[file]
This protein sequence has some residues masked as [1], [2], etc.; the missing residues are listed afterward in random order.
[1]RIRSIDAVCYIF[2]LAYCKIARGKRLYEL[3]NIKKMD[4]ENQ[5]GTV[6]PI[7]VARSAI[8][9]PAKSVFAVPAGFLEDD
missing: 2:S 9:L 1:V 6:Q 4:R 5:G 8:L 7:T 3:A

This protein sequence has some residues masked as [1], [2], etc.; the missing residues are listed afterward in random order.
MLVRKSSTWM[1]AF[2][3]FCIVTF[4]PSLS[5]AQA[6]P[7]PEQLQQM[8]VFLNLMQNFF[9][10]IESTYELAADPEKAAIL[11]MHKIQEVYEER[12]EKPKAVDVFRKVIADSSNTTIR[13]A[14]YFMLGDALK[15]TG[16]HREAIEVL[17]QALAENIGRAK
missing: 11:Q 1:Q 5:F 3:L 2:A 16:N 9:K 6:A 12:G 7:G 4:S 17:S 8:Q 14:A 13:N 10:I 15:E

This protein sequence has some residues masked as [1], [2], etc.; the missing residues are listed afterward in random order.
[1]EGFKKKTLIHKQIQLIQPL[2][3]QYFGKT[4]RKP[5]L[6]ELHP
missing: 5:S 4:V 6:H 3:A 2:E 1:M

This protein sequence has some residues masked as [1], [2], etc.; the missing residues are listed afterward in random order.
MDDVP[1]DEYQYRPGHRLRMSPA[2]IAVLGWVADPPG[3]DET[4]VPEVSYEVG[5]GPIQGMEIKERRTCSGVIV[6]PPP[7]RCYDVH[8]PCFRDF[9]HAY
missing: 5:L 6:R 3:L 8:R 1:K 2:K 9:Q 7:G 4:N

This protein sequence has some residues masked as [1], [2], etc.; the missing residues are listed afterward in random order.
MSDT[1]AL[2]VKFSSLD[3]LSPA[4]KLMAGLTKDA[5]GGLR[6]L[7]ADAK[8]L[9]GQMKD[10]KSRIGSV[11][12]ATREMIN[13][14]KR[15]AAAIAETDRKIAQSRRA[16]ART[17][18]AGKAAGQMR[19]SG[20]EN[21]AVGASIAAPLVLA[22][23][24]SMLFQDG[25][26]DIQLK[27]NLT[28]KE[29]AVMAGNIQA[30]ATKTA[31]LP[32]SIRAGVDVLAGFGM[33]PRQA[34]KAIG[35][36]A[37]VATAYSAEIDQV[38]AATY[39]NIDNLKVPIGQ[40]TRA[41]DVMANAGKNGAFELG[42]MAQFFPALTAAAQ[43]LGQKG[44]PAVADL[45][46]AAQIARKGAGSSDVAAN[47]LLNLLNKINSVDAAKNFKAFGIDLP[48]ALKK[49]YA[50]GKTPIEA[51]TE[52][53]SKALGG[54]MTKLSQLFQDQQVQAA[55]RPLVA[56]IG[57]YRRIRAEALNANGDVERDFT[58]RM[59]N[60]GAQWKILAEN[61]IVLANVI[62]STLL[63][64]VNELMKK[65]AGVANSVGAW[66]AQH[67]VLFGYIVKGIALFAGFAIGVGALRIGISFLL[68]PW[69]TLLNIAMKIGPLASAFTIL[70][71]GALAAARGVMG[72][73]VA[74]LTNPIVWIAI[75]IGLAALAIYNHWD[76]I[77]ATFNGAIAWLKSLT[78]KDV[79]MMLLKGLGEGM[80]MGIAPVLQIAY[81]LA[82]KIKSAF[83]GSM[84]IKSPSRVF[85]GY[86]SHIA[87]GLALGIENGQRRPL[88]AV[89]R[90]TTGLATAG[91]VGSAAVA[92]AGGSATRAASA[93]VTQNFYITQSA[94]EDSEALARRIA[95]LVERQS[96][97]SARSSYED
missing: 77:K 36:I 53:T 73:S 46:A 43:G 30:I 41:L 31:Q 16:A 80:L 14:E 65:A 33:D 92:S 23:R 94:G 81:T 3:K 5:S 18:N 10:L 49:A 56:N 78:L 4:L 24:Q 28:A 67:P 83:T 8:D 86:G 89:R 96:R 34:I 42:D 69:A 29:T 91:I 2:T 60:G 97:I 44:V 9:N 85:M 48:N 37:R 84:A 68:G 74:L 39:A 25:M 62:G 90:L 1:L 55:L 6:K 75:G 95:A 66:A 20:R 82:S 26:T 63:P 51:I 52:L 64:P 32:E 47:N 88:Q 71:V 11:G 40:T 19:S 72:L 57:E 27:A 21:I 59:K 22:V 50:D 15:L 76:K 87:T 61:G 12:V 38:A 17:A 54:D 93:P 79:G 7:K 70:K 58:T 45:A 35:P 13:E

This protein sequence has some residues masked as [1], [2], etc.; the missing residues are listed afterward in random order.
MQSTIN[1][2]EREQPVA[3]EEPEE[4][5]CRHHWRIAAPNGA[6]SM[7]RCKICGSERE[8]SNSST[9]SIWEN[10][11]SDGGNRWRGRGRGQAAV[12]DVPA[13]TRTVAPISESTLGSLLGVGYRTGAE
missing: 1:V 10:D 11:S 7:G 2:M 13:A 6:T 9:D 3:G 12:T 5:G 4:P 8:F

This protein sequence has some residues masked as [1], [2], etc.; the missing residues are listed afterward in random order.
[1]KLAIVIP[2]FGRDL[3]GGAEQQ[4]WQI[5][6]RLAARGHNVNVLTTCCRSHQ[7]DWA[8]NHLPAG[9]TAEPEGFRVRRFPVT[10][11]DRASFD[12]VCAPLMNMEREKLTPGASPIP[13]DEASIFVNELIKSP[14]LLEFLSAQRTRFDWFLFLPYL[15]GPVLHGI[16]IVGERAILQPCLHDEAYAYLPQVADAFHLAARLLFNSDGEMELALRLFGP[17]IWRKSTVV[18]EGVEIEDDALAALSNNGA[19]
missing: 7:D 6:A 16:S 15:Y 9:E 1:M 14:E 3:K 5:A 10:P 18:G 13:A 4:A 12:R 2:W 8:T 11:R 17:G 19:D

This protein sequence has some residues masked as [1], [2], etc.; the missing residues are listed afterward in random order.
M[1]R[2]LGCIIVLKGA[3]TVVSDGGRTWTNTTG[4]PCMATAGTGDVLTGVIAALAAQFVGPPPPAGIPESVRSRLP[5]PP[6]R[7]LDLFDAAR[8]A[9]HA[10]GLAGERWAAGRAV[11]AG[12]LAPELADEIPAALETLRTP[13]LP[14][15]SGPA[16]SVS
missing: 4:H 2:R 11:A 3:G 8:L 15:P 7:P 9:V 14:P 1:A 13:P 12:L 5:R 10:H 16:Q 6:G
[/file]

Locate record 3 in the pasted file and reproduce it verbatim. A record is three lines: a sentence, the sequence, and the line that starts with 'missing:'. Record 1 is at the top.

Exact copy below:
This protein sequence has some residues masked as [1], [2], etc.; the missing residues are listed afterward in random order.
[1]EGFKKKTLIHKQIQLIQPL[2][3]QYFGKT[4]RKP[5]L[6]ELHP
missing: 5:S 4:V 6:H 3:A 2:E 1:M